# any characters and fields have been skipped

[tony@localhost tmp]$ sort file | uniq -c | sort -n
#displays the unique lines along with the number of times they occur



comm -: Compare two sorted files line by line

Comm output 3 columns, the first two columns contain lines unique to the first and second file, respectively. The last column contains lines common to both.
The columns are separated by tabs. The files must be sorted before.

Option -1,-2.-3 can be specified to remove the corresponding column from output.

[tony@localhost tmp]$ cat > list
bbb   # press CTRL+D to stop inputting
[tony@localhost tmp]$ cat > list2
[tony@localhost tmp]$ comm list list2
		bbb   #bbb is common to both
	bbb           #this bbb is only in list2
[tony@localhost tmp]$ comm -32 list list2
aaa   #only the lines unique in first file.



head – Output the first part (10 lines) of files

supports the options -nK, -cK where K is the number of lines or bytes to be printed.

[tony@localhost ~]$ head -n5 .bash_history #prints 1st 5 lines
su -
/etc/init.d/NetworkManager restart
/etc/init.d/NetworkManager status
tail -f /var/log/messages 
[tony@localhost ~]$ head -c10 .bash_history   #1st 10 bytes
su -
[tony@localhost ~]$ head -n-5 .bash_history #prints all but last 5 lines



tail – Output the last part(10 lines) of files

tail supports -nk and -ck as in the case of head.
tail -f periodically (default 1sec) checks to read from the end of the line

[root@localhost ~]# tail -f /var/log/messages
   # is used to scan system messages especially when isolating a problem


split – Split a file into pieces

Usage: split [OPTION] [INPUT [PREFIX]]

Split is generally used to split a file based on lines (-l LINES) or bytes (-b SIZE)
By default files are split by 1000 lines. The files are named by appending aa, ab, ac, etc. to PREFIX (if ommitted x is used)

[tony@localhost tmp]$ cat > file
kkk   # Press CTRL+D to stop inputting
[tony@localhost tmp]$ split -l2 file   #split into files with 2 lines
[tony@localhost tmp]$ head xa?   # viewing each of them
==> xaa <==

==> xab <==

==> xac <==

[tony@localhost tmp]$ split -b100KB thriller.ogg part 
   # splitting music file by size 100KB
[tony@localhost tmp]$ ls -l parta?
-rw-rw-r--. 1 tony tony 100000 Oct 12 14:47 partaa
-rw-rw-r--. 1 tony tony 100000 Oct 12 14:47 partab
-rw-rw-r--. 1 tony tony   9305 Oct 12 14:47 partac
[tony@localhost tmp]$ cat parta? > thriller2.ogg
   # Joining them back



paste – merge lines of files

Paste joins file by horizontally by outputting lines consisting of the sequentially corresponding lines of each file specified.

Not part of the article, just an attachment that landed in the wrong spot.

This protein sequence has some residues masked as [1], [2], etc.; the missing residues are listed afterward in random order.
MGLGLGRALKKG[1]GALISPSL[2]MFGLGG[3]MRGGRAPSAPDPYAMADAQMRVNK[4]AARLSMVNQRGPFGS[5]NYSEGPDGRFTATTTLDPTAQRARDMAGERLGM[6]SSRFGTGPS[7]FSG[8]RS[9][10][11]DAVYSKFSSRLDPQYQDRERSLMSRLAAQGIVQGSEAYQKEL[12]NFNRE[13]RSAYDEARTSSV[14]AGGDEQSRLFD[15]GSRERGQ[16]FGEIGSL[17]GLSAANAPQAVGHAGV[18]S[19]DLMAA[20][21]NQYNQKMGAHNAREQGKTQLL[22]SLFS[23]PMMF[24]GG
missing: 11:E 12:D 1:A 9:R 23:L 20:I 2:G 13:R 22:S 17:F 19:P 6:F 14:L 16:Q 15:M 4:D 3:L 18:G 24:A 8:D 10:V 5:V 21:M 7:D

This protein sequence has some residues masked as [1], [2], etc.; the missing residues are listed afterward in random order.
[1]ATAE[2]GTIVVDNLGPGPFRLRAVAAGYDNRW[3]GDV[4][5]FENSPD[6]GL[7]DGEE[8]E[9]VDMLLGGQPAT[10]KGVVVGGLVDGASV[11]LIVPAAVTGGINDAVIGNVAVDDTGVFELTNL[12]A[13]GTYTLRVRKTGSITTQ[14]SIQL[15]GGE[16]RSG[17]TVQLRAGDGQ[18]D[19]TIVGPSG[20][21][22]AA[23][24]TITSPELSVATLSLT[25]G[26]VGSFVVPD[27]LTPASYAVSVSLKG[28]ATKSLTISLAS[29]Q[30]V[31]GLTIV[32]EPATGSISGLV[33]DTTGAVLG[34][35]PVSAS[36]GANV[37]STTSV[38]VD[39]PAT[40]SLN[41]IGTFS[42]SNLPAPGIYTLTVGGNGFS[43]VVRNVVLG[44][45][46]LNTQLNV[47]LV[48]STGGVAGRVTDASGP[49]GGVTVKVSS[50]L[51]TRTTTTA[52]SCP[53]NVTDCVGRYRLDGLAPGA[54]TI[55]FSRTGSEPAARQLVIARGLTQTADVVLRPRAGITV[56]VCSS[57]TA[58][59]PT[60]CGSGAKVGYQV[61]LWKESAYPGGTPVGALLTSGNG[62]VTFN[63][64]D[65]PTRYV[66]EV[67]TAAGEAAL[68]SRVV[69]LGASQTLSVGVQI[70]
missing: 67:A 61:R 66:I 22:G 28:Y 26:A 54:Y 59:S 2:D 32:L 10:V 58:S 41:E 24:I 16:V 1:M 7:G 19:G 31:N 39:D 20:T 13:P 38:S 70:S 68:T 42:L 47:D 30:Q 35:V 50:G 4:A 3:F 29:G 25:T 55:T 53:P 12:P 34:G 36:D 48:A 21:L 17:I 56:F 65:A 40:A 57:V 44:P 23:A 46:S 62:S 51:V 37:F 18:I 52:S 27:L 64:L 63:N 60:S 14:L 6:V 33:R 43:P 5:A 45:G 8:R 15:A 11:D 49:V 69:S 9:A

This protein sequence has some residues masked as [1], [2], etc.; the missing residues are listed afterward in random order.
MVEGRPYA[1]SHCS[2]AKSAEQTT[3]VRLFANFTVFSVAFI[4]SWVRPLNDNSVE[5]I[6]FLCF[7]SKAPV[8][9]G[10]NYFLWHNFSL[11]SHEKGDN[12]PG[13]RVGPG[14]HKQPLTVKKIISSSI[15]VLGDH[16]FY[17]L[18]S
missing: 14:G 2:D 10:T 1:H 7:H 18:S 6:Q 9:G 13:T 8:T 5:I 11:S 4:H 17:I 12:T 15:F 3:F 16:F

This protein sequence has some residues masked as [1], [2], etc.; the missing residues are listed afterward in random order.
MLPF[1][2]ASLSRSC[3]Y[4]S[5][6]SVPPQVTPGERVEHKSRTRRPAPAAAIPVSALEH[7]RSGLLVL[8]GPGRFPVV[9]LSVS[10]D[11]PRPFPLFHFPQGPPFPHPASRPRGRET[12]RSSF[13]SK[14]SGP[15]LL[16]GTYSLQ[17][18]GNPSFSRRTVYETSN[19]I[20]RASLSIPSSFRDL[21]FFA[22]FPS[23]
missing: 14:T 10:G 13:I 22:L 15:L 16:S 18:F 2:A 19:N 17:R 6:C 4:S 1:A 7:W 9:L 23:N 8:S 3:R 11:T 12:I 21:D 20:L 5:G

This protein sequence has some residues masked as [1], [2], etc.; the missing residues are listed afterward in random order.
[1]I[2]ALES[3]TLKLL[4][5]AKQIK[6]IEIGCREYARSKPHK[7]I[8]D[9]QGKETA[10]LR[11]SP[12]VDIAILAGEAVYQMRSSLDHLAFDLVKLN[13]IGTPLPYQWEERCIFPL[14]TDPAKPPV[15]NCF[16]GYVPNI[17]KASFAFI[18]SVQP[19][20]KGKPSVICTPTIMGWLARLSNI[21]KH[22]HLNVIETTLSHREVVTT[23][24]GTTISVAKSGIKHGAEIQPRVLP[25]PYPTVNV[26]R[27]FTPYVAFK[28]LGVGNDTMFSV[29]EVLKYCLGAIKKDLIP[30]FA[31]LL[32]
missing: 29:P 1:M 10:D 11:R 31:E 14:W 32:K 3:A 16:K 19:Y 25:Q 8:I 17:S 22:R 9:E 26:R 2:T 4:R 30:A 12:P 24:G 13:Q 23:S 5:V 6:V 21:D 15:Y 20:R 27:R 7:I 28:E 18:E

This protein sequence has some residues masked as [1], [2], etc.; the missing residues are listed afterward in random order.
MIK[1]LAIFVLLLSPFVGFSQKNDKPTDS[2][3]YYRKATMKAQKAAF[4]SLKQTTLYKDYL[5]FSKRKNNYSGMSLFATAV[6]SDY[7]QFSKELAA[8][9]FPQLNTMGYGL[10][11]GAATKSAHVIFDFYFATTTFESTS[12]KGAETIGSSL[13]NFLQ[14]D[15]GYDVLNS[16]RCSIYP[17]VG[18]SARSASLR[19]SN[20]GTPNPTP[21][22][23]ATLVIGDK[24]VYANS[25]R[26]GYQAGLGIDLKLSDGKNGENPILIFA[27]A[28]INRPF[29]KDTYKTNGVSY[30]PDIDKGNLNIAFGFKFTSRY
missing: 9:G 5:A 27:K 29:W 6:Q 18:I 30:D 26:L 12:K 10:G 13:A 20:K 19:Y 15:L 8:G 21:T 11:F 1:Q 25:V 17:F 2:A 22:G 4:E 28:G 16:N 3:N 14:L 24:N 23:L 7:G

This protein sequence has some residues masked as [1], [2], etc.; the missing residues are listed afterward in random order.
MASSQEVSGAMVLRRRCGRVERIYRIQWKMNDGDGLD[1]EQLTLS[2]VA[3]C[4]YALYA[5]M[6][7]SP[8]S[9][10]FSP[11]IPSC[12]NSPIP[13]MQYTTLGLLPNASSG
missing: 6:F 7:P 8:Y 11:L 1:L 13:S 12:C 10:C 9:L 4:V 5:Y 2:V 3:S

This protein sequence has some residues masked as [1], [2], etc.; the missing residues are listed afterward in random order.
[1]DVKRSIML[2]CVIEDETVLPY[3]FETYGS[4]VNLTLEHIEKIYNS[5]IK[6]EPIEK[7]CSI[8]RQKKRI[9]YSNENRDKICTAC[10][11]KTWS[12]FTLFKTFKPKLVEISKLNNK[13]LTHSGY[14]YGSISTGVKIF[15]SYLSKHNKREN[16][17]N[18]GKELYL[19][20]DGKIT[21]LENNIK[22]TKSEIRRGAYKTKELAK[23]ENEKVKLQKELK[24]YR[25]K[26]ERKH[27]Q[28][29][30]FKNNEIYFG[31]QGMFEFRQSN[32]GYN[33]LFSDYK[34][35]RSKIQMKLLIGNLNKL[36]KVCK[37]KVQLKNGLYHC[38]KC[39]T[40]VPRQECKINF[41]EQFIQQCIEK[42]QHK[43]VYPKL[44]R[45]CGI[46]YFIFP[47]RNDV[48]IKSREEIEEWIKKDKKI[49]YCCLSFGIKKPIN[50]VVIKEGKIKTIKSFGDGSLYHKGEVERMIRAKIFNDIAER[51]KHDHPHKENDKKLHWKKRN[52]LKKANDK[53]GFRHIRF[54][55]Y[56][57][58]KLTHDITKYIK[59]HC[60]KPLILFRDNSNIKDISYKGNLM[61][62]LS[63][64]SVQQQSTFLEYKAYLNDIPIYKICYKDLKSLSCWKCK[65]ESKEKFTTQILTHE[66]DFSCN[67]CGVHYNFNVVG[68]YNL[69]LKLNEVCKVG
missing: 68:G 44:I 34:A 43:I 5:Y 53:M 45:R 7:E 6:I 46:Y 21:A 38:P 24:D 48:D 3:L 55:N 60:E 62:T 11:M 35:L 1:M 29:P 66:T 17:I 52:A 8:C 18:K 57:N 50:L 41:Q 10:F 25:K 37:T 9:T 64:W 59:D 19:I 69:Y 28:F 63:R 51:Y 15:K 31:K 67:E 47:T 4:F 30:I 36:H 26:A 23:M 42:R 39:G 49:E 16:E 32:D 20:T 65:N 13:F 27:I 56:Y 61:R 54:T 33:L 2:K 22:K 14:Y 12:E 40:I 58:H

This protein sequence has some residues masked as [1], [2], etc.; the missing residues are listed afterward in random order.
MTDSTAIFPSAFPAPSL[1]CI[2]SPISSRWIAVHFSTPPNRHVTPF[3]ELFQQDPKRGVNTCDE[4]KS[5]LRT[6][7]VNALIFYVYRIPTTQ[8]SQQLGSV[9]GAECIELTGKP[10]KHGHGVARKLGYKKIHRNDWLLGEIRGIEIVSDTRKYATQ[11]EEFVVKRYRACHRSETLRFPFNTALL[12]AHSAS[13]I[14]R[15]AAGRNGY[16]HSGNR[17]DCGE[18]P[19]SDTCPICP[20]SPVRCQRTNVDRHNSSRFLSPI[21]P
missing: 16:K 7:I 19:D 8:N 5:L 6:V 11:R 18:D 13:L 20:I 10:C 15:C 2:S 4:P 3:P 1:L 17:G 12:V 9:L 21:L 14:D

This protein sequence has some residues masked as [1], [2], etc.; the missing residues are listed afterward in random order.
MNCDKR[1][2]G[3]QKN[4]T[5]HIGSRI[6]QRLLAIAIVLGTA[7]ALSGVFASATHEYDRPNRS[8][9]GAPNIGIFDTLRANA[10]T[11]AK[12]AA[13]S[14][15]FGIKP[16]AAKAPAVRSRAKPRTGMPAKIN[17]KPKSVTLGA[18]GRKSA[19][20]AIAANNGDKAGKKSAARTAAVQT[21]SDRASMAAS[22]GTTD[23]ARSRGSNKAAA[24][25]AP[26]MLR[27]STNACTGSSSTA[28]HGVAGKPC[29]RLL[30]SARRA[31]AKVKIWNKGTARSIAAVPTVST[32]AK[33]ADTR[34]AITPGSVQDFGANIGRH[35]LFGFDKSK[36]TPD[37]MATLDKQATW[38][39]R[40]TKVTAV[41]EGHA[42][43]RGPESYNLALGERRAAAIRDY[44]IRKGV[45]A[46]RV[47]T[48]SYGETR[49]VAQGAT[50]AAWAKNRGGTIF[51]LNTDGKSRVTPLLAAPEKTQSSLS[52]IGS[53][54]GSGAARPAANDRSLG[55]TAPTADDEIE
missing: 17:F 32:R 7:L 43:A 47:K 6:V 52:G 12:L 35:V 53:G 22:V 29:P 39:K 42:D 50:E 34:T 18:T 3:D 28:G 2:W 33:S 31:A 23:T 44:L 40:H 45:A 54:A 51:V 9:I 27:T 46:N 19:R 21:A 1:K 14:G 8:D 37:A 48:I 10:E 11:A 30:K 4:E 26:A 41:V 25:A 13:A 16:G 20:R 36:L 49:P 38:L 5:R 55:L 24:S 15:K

[tony@localhost tmp]$ cat > Name
tom   # Press CTRL+D to stop inputting
[tony@localhost tmp]$ cat > Age
[tony@localhost tmp]$ paste Name Age
john	20
tom	19

-s opton pastes the lines of one file at a time rather than one line from each file.

[tony@localhost tmp]$ paste -s Name Age
john	tom
20	19

a delimiter list can be specified using -d

[tony@localhost tmp]$ paste -d ':-' Name Age Name



join – join lines of two files on a common field

Usage: join [OPTION] FILE1 FILE2

Join outputs a line for each pair of input lines with identical join fields. Each output line consists of the join field, the remaining fields from FILE1, then the remaining fields from FILE2.
The default join field is the first, delimited by whitespace and leading blanks on the line are ignored;
Both files have to be sorted on the join field.

[tony@localhost tmp]$ cat > j1
a ac
b bc
c cd   # Press CTRL+D to stop inputting
[tony@localhost tmp]$ cat > j2
a acc
b bcc
c cdd
[tony@localhost tmp]$ join j1 j2
a ac acc
b bc bcc
c cd cdd
[tony@localhost tmp]$ cat >> j2
c dcccc
[tony@localhost tmp]$ join j1 j2
a ac acc
b bc bcc
c cd cdd
c cd dcccc

Join supports options like the (-1 N) join field in first file ,(-2 N) join field in sec file, (-i) ignore case, (-t x) separator in output, (-v N) print non joined lines of file 1[or 2]

[tony@localhost tmp]$ join -1 2 -2 1 -t '-' file1 file2
   # this joins based on 2nd field on first file and 1st field of sec file and uses - as separator in output



Linux text processing tools – Part 1

This is my attempt to get familiar with the various small yet powerful text processing tools in linux. I am also noting down several oneliners that i found elsewhere.

This is NOT written as a tutorial. For details on usage and options check man pages

tr – tanslate or delete characters

Usage: tr [OPTIONS] SET1 [SET2]

Options include -d (delete), -s (squeeze), -c (complement) etc.

tr supports certain sequences like, [:alnum:],[:alpha:],[:blank:],[:lower:],[:upper:] etc and regular expressions for SET

[tony@localhost tmp]$ tr g e